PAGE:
There are any number of reasons why someone might want to withdraw an application for a DBS check once the form has been submitted. The most common reason is a change of plans around work; perhaps a job falls through, or a better offer comes along. The DBS has a formal process for withdrawing your DBS check mid-process, but before triggering the procedure it’s worth thinking about whether it’s really worth the effort.
Fees for DBS Checks
Anyone who is thinking about withdrawing a DBS check should be aware of the financial implications – even if you’ve submitted your application just five minutes before, the application fee is non-refundable, so you won’t get your money back. This is the case whether you are paying your own application fee for a basic check, or whether your employer is funding the checks for you. The DBS will only allow you to withdraw your application if it has not got to the printing stage. If you decide you want to apply for another DBS check in the future, then you will have to pay the application fee again too.
Registered Bodies or Employers
Applicants may have a change of mind and decide to withdraw their DBS check, but in other circumstances, employers may be obliged to withdraw checks too. This is a legal requirement in some situations. If an applicant isn’t interested in the position being offered any more, registered bodies have a legal obligation to withdraw the application as they are no longer entitled to see the outcome of any disclosure process.
How Do I Make a Withdrawal?
There are a few routes which can be used to request a withdrawal of a DBS application. Applicants or employers can:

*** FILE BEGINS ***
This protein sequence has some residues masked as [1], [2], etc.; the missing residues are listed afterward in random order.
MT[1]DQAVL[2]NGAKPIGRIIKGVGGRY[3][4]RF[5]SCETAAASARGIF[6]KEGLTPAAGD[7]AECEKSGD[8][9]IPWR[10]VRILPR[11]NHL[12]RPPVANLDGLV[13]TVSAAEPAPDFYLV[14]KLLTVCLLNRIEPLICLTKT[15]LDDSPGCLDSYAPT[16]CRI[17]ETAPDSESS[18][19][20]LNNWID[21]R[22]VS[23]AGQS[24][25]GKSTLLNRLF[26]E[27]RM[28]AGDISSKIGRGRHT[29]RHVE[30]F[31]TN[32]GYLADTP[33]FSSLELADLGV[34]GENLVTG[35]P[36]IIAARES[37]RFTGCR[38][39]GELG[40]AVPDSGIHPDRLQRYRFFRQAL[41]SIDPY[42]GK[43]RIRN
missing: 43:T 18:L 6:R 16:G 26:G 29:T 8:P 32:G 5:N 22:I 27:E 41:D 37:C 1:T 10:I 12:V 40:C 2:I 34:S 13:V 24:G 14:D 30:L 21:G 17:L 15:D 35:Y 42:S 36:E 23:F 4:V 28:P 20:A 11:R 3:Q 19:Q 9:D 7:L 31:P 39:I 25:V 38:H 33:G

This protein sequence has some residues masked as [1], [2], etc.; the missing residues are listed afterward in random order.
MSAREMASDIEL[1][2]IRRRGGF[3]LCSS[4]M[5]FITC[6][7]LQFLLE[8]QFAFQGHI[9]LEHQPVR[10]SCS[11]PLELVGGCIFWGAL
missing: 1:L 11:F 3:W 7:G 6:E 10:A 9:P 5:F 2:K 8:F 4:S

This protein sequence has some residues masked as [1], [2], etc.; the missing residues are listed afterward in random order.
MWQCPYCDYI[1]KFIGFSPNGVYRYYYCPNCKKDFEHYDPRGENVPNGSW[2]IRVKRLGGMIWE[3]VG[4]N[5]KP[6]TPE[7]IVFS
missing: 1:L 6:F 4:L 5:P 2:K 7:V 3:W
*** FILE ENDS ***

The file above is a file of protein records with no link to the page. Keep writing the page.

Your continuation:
- Email the DBS withdrawal team – address available on the DBS website.
- Sending written notification to the DBS withdrawals team at their office in Liverpool.
- Contacting the local police force concerned.
If you ask for withdrawal by email, or via the police, the DBS will then send out a form to complete to confirm that the withdrawal is genuine, and which needs to be signed (either digitally, or by pen). If you are at all confused about how to withdraw your DBS application while it is being processed, speak to the DBS helpline or your employer for advice.
Is It Worth Making a Withdrawal?
If you are acting on behalf of a body and are dealing with an applicant who has decided they are no longer interested in working for you, as described above you have no option but to action a withdrawal. But from an individual’s point of view, is it really worth it? The answer is probably not. The money you have paid for your application is spent, and the DBS are clear that you will not get a refund of your application fee, whatever the circumstances. So, there’s really no benefit to you in making the effort to call or email – just let the process run its course and dispose of the certificate when it turns up in the post.